In a real life edge-of-the-seat thriller, South Mumbai couple gets their stolen car back as they chase thief all the way to Gujarat via tracking system; intrepid cops move fast
The computer has changed everything. That is why when husband-wife couple Chandru and Rupal Khemlani felt a momentary darkness in their lives, thanks to a missing car, it was only transient. After a few panic-stricken moments, Rupal put on the computer in the house and her room and life was once again filled with purpose and brightness.
Track it back: Chandru and Rupal Khemlani with their children and the
Pajero car at Marine Drive Police Station. pic/SURESH KK
On Diwali, October 26 morning, South Mumbai businessman Chandru looked out of a flat in a building right opposite the Cricket Club of India (CCI), and found to his shock that his new Pajero car that he had parked outside the building on Dinshaw Vachcha Road was missing. Said Chandru, "We are Altamount Road residents but were staying at a relative's house for a few days during Diwali. Just one day before Diwali, my wife and I went out and returned fairly late at night. We were shopping and had bought loads of boondi laddoos from Tiwari, the store at Opera House as we had a Diwali pooja at my office in Prabhadevi on Diwali day. We had left the laddoos in the car."
Chandru says, "I woke up fairly early and went to the window of the flat. I looked up expecting to see my Pajero there. To my horror it was not where I parked it. After it registered that it has been stolen I woke up my wife - it took me some time to convince her that it had been stolen. I then set off for Marine Drive Police Station to register a First Information Report (FIR). I believe in quick thinking and quicker action."
While Chandru was off to the police station, his wife, Rupal switched on the computer. The Rs 26 lakh car, bought on Dussehra day in fact, just a few days prior to Diwali was equipped with a state-of-the-art General Positioning System (GPS). The screen came to life and Rupal started tracking the car via satellite with computer imagery showing her exactly where her car was being taken. While Chandru was with the Mumbai police, Rupal was tracking the car on computer. It had already been gone for a few hours, when she had started tracking and it was evident that the thief was headed out of the city and Maharashtra state. Rupal traced the car going towards Vapi (Gujarat). Say Chandru and Rupal, "We know Gujarat like the back of our hands. Several of our work projects are done in Gujarat. At about 8 am, the computer showed the car stopping. The thief stopped at a dhaba on the way, maybe to eat his breakfast. We could even guess the dhaba."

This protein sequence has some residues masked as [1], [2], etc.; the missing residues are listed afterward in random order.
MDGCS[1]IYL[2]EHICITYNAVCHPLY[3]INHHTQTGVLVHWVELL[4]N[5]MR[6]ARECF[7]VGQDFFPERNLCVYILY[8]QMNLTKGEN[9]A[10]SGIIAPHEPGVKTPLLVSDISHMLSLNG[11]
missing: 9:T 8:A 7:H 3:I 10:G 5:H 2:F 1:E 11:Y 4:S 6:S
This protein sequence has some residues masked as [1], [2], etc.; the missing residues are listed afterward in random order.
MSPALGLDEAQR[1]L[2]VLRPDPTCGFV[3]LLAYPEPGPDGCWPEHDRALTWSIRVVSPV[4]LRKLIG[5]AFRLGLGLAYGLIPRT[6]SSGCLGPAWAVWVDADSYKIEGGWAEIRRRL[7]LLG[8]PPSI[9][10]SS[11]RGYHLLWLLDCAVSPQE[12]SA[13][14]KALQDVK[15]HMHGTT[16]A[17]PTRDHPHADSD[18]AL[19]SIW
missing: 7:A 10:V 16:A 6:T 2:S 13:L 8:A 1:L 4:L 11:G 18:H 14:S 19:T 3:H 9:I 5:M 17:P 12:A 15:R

Meanwhile, Chandru says, "We were talking on the phone to the Chief Executive Officer (CEO) of Hindustan Trackers, Himanshu Bhatt. He told me that his office had become a command centre for my car. He added that he could 'freeze' the car immediately. He said to me, "Give me orders, and I can stop your car from moving right now." The thief will be unable to take it further." Yet, there was trepidation. If the car stops abruptly, the thief would have realised there is something wrong and run away or damaged the car. Chandru says, "We had two choices - either to freeze the car then and there, or trail it to catch the thief. I am a man who likes to nip the problem in the bud - go to the root of the problem, so to speak. I decided to follow the car and catch the thief."
With Rupal tracking the car on the computer, Chandru set off in pursuit with two cars and a police team from Marine Drive police station. Rupal and Chandru explained that the shortest route out of Maharashtra is Gujarat, "In a mere three hours one can leave Maharashtra and reach Gujarat and that is where most stolen cars are headed at first."
The computer showed that the Pajero had entered Vapi. Rupal saw that the car was parked at 8.33 am at a place called Siddhant Parking lot in Vapi. It was learnt later that the thief gave the car keys to the parking lot owner saying, "I will come back in two days." The thief disappeared after that. The Mumbai police along with Chandru reached the spot in Vapi by 12.30 pm. The Mumbai police posted two persons to guard the car they had secured it, "aamhi gaadi tabyaat ghetli" is common police lingo for that. The Mumbai police team along with the Gujarat team co-ordinated and approximately at 4 pm the same day, with all formalities completed, Chandru and the police team came back to Mumbai with the stolen Pajero.
Cops are tops: Chandru and Rupal (looking over his shoulder) praise
The car was at the Marine Drive police station for a couple of days till formalities like going to the Metropolitan Court were completed. After a few days of back 'n' forth between Marine Drive police station and home, Chandru and Rupal Khemlani finally got back possession of their car on November 3. They laugh as they say, "Ours was quite a story. Our children's friends came in saying they wanted to see the car, whether the thief was caught, how he was caught... etc. Our friends rib us saying we should write a thriller, about how we got the Pajero back."
The thief has also been caught (see box: Lessons Learnt) and the car is a four-wheeled testament to persistence. At the heart of it all, is a system called the GPS, which proved that there is a (sate)llite at the end of every dark tunnel.